Now that you know this $1,650 figure — let’s label it “L” for life — there is no turning back.

L represents the marginal value of a human life, based on the cost of saving a human life lived in extreme poverty in Africa. Just like c (the speed of light) or g (the force of Earth’s gravity) are fundamental values in physics, L is nothing less than a fundamental moral value. 

Fortunately, L=$1,650 makes for easy mental arithmetic: The cost of saving six lives is about $10,000. A million dollars could save 600 lives. And a single billionaire, like President Donald Trump, could sell his assets and save over half a million people — 600,000 lives. 

Calculating L can help us understand global inequality by comparing L to the value of a life in the U.S., the richest country in the world. Our courts calculate monetary damages in wrongful death suits, for example, largely based on estimated total lifetime earnings. (Using lifetime earnings to define L in sub-Saharan Africa leads to a roughly similar figure as the cost of saving a life through Against Malaria.)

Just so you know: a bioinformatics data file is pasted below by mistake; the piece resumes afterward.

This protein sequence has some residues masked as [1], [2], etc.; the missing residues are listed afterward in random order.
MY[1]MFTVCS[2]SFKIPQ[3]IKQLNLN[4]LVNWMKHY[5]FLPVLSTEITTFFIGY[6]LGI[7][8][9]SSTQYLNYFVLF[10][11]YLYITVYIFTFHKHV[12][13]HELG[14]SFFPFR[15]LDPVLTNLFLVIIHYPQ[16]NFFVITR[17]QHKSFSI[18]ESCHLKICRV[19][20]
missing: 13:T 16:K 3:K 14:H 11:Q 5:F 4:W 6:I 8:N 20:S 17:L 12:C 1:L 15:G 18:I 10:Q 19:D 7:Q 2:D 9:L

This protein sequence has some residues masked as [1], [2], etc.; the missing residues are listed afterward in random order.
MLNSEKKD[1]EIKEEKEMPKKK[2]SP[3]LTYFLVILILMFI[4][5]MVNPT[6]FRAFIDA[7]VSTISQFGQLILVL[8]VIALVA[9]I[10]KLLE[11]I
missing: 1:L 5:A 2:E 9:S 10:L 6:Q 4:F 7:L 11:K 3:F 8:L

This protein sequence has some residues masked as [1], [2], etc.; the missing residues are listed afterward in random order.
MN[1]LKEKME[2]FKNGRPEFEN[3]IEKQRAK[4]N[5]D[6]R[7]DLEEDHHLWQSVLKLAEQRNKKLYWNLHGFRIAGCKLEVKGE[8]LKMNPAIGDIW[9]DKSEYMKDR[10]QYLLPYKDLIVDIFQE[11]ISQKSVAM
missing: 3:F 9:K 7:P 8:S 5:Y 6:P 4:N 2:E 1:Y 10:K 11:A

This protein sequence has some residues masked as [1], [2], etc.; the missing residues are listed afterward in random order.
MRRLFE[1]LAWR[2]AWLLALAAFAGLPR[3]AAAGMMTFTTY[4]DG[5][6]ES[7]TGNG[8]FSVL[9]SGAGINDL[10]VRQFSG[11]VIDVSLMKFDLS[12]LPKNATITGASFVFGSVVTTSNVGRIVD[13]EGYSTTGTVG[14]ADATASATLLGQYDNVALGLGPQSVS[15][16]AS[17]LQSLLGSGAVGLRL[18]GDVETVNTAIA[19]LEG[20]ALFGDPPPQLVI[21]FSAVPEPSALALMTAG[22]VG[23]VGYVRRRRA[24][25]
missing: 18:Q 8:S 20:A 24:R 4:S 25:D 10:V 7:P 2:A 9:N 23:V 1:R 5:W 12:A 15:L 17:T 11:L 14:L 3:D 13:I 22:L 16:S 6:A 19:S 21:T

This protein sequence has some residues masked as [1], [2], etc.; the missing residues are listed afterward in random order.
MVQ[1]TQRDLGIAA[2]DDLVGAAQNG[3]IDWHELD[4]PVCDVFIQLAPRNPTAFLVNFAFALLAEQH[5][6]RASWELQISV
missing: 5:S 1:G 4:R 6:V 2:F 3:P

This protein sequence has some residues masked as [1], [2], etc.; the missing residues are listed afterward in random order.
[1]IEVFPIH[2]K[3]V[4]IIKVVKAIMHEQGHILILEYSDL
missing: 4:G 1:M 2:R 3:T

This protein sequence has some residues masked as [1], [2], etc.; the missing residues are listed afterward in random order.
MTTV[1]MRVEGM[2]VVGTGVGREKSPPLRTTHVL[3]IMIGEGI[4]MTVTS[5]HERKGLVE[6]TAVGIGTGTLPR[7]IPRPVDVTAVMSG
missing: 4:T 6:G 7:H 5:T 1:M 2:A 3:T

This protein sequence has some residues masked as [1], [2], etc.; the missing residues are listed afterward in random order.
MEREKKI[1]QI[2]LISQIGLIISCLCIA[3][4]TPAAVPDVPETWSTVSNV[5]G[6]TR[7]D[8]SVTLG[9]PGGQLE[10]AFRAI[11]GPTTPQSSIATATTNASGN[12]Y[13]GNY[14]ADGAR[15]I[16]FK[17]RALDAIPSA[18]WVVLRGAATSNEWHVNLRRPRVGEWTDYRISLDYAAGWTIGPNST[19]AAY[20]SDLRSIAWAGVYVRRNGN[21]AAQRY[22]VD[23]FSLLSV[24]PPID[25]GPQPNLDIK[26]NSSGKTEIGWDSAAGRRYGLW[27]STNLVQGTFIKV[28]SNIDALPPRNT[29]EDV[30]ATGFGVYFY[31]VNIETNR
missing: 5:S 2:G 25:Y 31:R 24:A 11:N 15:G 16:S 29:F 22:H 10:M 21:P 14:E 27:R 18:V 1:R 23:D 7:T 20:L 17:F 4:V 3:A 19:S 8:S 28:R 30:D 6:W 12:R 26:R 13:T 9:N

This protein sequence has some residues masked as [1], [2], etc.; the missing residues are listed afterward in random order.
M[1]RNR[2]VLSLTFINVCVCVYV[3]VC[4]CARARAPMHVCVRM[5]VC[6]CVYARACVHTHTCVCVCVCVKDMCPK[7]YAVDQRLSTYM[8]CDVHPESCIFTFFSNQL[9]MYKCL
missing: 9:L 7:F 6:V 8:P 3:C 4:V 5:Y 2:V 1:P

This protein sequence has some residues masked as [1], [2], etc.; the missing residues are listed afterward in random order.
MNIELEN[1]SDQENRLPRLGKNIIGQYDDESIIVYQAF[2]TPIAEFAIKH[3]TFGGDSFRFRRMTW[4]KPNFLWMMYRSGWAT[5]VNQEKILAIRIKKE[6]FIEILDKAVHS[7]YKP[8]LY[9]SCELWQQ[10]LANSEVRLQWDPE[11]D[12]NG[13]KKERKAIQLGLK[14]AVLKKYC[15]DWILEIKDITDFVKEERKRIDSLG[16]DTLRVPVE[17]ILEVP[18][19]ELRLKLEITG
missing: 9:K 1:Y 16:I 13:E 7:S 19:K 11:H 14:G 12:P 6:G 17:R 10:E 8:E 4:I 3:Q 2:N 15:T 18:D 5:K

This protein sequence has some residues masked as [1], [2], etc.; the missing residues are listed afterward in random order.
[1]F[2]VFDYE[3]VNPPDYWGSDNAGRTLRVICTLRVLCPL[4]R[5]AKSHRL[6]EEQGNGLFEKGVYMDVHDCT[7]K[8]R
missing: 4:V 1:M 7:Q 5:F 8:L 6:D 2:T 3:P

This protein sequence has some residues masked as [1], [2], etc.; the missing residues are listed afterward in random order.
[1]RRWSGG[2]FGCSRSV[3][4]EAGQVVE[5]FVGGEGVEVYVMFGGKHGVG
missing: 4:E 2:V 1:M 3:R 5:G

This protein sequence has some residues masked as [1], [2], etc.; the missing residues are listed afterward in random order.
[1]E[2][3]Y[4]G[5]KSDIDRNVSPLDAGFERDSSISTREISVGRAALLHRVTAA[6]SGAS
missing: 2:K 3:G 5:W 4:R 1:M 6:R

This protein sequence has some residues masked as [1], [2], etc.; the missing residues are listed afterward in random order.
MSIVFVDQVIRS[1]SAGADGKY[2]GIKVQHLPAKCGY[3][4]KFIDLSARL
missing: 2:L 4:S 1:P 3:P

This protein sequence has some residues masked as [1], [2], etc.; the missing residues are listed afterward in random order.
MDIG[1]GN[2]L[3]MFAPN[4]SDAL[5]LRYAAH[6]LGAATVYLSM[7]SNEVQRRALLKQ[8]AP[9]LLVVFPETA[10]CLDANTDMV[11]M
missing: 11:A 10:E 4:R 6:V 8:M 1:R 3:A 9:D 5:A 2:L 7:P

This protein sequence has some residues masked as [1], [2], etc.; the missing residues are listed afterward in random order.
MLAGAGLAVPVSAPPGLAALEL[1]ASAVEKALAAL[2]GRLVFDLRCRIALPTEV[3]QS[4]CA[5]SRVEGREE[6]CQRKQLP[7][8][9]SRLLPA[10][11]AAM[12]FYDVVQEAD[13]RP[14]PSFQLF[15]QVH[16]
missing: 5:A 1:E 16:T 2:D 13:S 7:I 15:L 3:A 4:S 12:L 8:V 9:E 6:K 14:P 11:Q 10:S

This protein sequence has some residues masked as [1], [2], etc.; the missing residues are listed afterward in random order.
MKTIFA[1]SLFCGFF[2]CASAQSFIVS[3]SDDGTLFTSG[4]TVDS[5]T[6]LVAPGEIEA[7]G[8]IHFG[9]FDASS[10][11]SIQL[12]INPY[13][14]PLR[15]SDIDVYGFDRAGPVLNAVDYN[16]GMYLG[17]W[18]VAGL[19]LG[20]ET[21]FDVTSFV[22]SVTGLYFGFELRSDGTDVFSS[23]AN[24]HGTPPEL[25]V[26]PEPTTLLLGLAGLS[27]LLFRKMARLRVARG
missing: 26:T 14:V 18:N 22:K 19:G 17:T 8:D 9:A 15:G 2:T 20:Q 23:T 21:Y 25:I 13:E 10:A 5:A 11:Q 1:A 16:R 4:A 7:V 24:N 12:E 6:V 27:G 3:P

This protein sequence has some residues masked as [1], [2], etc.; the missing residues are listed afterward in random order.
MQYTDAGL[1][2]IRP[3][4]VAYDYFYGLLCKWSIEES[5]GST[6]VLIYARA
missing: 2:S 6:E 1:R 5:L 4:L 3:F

In Maryland, the average award for the wrongful death of a man is about $4.1 million — over 2,000 times more than L=$1,650.

Altering that equation is the job of a god. 

Here’s how it works: When we have contributed enough resources to the fight against, say, malaria, the cost of protecting an additional life from malaria will go up. At some point, Against Malaria may reach all the low-hanging fruit — for example, the villages near roads. At that point, the cost of distributing nets in smaller and smaller hamlets will go up. Eventually, it may cost less to save a life from another strategy.

The point is that the more we give and the more lives we save at the margin, the higher L becomes. And that is what we want to see — an increase in the value of the marginal, vulnerable human life on the planet. That is how we will know that we are making progress.

But how do we get there? Rarely do we consider our personal spending and saving choices in the context of the “opportunity cost”, the cost in human lives and suffering of spending on ourselves rather than helping others.